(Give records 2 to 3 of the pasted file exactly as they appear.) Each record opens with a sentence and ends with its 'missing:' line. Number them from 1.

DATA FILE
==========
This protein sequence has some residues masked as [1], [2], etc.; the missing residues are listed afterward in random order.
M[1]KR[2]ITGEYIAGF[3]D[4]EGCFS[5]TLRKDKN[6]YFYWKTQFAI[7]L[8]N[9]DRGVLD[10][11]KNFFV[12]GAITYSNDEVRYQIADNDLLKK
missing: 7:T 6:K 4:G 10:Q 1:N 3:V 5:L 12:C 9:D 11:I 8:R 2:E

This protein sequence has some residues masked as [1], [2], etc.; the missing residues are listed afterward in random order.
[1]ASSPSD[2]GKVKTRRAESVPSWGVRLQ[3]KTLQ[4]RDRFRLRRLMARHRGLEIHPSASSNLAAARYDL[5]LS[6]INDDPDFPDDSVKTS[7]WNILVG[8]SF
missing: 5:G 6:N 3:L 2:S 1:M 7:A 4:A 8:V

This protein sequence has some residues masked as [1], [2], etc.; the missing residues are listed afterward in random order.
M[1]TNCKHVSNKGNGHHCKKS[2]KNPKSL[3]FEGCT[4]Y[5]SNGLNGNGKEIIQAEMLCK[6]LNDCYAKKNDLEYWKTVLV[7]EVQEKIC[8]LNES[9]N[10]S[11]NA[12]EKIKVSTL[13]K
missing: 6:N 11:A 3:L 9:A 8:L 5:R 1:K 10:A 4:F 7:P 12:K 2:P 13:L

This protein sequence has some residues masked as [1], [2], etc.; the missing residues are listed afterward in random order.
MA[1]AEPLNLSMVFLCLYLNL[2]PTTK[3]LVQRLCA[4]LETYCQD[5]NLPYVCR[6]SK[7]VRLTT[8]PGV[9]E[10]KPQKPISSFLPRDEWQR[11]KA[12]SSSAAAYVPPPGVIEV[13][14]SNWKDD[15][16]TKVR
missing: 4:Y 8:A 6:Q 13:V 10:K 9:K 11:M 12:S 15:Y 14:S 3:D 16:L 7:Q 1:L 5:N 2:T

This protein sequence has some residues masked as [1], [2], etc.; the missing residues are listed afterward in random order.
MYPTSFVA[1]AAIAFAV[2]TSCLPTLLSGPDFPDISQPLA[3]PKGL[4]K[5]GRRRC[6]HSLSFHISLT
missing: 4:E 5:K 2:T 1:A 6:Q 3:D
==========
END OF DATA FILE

This protein sequence has some residues masked as [1], [2], etc.; the missing residues are listed afterward in random order.
[1]ASSPSD[2]GKVKTRRAESVPSWGVRLQ[3]KTLQ[4]RDRFRLRRLMARHRGLEIHPSASSNLAAARYDL[5]LS[6]INDDPDFPDDSVKTS[7]WNILVG[8]SF
missing: 5:G 6:N 3:L 2:S 1:M 7:A 4:A 8:V

This protein sequence has some residues masked as [1], [2], etc.; the missing residues are listed afterward in random order.
M[1]TNCKHVSNKGNGHHCKKS[2]KNPKSL[3]FEGCT[4]Y[5]SNGLNGNGKEIIQAEMLCK[6]LNDCYAKKNDLEYWKTVLV[7]EVQEKIC[8]LNES[9]N[10]S[11]NA[12]EKIKVSTL[13]K
missing: 6:N 11:A 3:L 9:A 8:L 5:R 1:K 10:A 4:F 7:P 12:K 2:P 13:L